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Fuel made from waste goes on sale in California

Posting in Energy

Clean Energy has become the first commercial distributor of fuel made entirely from waste.

The largest provider of natural gas for transportation will offer drivers a new type of fuel, dubbed Redeem, which is made from waste streams including landfills, large dairies and sewage plants. The fuel will be available at 35 stations in California to begin with.

Clean Energy says that the fuel is up to 90 percent cleaner than diesel and completely renewable. The fuel, biomethane, is derived from biogenic methane or biogas -- the gas extracted from organic waste. This gas is then captured and the methane gas is processed, purified and sent into natural gas pipelines.

Andrew J. Littlefair, president and CEO of Clean Energy said:

"It's a landmark day for Clean Energy as the first company to make this revolutionary and renewable transportation fuel made from waste available to our customers. Our goal is to produce and distribute 15 million gallons of Redeem in our first year which can make significant progress towards achieving California's climate change goals and show that this is a viable, cleaner and abundant alternative fuel source for our future."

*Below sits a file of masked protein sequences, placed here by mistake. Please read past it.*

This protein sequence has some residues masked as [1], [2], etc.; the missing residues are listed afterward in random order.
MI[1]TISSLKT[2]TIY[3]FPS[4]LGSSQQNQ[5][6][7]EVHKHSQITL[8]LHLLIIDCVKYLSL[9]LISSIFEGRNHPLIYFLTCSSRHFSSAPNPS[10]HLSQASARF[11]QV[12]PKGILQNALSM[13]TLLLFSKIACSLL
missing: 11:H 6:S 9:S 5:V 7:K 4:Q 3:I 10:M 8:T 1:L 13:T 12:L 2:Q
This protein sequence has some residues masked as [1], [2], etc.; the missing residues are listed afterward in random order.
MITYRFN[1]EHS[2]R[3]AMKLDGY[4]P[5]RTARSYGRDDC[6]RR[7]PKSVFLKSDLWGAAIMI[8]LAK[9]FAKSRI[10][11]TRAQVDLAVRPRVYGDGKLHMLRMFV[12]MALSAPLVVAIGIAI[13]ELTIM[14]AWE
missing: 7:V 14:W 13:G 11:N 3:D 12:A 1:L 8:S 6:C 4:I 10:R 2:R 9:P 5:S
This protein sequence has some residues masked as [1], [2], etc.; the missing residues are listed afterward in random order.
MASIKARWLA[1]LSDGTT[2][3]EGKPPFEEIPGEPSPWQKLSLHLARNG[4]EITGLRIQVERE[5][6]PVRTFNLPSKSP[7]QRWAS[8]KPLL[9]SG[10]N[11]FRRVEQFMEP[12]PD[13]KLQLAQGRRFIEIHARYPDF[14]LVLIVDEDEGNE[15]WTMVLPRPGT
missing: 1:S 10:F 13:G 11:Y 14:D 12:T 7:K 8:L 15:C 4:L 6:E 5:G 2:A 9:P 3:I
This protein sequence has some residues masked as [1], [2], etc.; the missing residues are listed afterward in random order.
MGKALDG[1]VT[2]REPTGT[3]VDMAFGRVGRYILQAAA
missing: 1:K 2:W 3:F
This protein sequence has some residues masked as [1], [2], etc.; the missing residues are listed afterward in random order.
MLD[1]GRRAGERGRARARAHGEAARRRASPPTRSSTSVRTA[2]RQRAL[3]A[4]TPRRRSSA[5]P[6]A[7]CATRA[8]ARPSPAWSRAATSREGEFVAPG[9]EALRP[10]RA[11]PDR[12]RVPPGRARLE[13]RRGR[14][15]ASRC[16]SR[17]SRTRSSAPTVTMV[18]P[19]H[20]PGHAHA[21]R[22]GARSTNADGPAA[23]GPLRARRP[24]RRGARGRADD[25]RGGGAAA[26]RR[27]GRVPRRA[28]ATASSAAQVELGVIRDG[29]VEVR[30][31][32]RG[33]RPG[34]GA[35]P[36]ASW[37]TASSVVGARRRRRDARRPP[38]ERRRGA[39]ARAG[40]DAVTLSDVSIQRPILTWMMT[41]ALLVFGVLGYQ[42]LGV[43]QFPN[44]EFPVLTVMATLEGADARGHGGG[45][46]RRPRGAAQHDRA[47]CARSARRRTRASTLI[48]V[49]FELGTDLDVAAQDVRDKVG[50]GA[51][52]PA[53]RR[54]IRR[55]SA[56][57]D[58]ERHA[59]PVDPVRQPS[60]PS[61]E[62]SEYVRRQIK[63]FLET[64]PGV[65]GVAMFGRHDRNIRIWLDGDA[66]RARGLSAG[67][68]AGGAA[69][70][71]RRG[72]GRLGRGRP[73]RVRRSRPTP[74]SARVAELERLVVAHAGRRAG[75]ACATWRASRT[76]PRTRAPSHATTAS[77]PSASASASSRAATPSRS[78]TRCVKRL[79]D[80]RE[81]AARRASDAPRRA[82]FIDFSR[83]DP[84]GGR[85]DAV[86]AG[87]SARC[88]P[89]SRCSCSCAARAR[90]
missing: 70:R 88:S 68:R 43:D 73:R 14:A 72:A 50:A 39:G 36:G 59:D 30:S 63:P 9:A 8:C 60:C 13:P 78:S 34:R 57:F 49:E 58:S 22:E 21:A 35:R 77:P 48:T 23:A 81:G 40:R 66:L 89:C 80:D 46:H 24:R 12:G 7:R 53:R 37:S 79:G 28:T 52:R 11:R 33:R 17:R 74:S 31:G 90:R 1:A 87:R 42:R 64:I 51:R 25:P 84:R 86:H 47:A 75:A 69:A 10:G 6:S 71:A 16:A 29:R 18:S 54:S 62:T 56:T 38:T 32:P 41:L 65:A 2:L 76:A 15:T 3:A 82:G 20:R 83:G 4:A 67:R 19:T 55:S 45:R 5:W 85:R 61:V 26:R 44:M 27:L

Renewable natural gas fuels have not been readily available in the United States until now. Methane's rise could be placed at the feet of natural gas drilling, which is slowly providing a source of energy away from fossil fuels like oil.

According to California Air Resource Board estimates, a fleet that consumes 1,000,000 gallons of gasoline per year can reduce greenhouse gas emissions by approximately 9,700 metric tons by using Redeem -- which is the equivalent of taking 1,940 passenger cars off the road per year.

Via: Clean Energy

Image credit: Flickr

— By on October 3, 2013, 12:53 AM PST

Charlie Osborne

Contributing Editor

Charlie Osborne is a freelance journalist and photographer based in London. In addition to SmartPlanet, she also writes for business technology website ZDNet and consumer technology site CNET. She holds a degree in medical anthropology from the University of Kent. Follow her on Twitter. Disclosure